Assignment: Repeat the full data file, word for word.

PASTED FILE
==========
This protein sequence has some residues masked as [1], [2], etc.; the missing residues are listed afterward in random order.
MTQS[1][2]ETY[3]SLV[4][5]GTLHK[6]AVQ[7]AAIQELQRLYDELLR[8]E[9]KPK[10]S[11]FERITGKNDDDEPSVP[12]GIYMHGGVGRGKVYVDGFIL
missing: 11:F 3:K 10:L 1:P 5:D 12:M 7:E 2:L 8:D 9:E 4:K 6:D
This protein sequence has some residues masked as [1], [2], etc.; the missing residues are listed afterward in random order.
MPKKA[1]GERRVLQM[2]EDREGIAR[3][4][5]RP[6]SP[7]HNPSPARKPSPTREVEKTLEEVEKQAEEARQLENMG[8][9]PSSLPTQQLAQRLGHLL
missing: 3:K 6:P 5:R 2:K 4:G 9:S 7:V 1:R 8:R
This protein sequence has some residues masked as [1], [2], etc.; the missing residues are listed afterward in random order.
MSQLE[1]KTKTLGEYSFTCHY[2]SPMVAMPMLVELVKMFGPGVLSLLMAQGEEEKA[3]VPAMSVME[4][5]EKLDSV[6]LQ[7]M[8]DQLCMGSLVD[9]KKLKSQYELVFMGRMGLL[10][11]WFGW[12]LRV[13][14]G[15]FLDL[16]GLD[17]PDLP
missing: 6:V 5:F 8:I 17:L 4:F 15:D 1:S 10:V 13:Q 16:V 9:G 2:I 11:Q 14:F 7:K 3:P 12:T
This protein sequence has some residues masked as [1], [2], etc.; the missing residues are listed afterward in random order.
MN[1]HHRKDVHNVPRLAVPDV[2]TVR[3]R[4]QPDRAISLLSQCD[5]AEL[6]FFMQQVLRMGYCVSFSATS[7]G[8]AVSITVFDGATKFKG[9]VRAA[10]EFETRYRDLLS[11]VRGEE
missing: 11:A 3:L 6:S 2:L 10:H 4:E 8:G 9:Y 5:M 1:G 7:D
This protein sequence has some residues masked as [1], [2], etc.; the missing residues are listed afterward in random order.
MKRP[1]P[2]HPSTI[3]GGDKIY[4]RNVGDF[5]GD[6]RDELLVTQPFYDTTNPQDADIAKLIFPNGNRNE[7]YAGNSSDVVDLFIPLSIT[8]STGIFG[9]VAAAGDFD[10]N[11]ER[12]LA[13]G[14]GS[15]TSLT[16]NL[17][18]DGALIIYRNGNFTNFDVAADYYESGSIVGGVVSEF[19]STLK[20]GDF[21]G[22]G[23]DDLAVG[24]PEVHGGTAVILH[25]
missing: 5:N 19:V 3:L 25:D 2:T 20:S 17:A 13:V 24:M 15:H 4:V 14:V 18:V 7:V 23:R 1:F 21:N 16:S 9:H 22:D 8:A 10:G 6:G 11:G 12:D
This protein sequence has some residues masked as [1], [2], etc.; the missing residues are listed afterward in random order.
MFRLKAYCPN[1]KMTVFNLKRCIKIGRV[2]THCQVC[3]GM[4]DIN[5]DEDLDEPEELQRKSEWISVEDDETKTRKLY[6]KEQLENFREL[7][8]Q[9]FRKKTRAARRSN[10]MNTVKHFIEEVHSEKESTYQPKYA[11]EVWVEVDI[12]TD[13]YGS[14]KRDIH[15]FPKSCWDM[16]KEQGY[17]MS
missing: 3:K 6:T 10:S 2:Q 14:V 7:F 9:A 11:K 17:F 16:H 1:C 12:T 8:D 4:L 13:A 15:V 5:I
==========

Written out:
This protein sequence has some residues masked as [1], [2], etc.; the missing residues are listed afterward in random order.
MTQS[1][2]ETY[3]SLV[4][5]GTLHK[6]AVQ[7]AAIQELQRLYDELLR[8]E[9]KPK[10]S[11]FERITGKNDDDEPSVP[12]GIYMHGGVGRGKVYVDGFIL
missing: 11:F 3:K 10:L 1:P 5:D 12:M 7:E 2:L 8:D 9:E 4:K 6:D
This protein sequence has some residues masked as [1], [2], etc.; the missing residues are listed afterward in random order.
MPKKA[1]GERRVLQM[2]EDREGIAR[3][4][5]RP[6]SP[7]HNPSPARKPSPTREVEKTLEEVEKQAEEARQLENMG[8][9]PSSLPTQQLAQRLGHLL
missing: 3:K 6:P 5:R 2:K 4:G 9:S 7:V 1:R 8:R
This protein sequence has some residues masked as [1], [2], etc.; the missing residues are listed afterward in random order.
MSQLE[1]KTKTLGEYSFTCHY[2]SPMVAMPMLVELVKMFGPGVLSLLMAQGEEEKA[3]VPAMSVME[4][5]EKLDSV[6]LQ[7]M[8]DQLCMGSLVD[9]KKLKSQYELVFMGRMGLL[10][11]WFGW[12]LRV[13][14]G[15]FLDL[16]GLD[17]PDLP
missing: 6:V 5:F 8:I 17:L 4:F 15:D 1:S 10:V 13:Q 16:V 9:G 2:I 11:Q 14:F 7:K 3:P 12:T
This protein sequence has some residues masked as [1], [2], etc.; the missing residues are listed afterward in random order.
MN[1]HHRKDVHNVPRLAVPDV[2]TVR[3]R[4]QPDRAISLLSQCD[5]AEL[6]FFMQQVLRMGYCVSFSATS[7]G[8]AVSITVFDGATKFKG[9]VRAA[10]EFETRYRDLLS[11]VRGEE
missing: 11:A 3:L 6:S 2:L 10:H 4:E 8:G 9:Y 5:M 1:G 7:D
This protein sequence has some residues masked as [1], [2], etc.; the missing residues are listed afterward in random order.
MKRP[1]P[2]HPSTI[3]GGDKIY[4]RNVGDF[5]GD[6]RDELLVTQPFYDTTNPQDADIAKLIFPNGNRNE[7]YAGNSSDVVDLFIPLSIT[8]STGIFG[9]VAAAGDFD[10]N[11]ER[12]LA[13]G[14]GS[15]TSLT[16]NL[17][18]DGALIIYRNGNFTNFDVAADYYESGSIVGGVVSEF[19]STLK[20]GDF[21]G[22]G[23]DDLAVG[24]PEVHGGTAVILH[25]
missing: 5:N 19:V 3:L 25:D 2:T 20:S 17:A 13:V 24:M 15:H 4:V 14:V 18:V 7:V 23:R 1:F 21:N 16:S 9:H 22:D 8:A 10:G 6:G 11:G 12:D
This protein sequence has some residues masked as [1], [2], etc.; the missing residues are listed afterward in random order.
MFRLKAYCPN[1]KMTVFNLKRCIKIGRV[2]THCQVC[3]GM[4]DIN[5]DEDLDEPEELQRKSEWISVEDDETKTRKLY[6]KEQLENFREL[7][8]Q[9]FRKKTRAARRSN[10]MNTVKHFIEEVHSEKESTYQPKYA[11]EVWVEVDI[12]TD[13]YGS[14]KRDIH[15]FPKSCWDM[16]KEQGY[17]MS
missing: 3:K 6:T 10:S 2:Q 14:V 7:F 9:A 11:K 17:F 16:H 1:C 12:T 8:D 4:L 13:A 15:V 5:I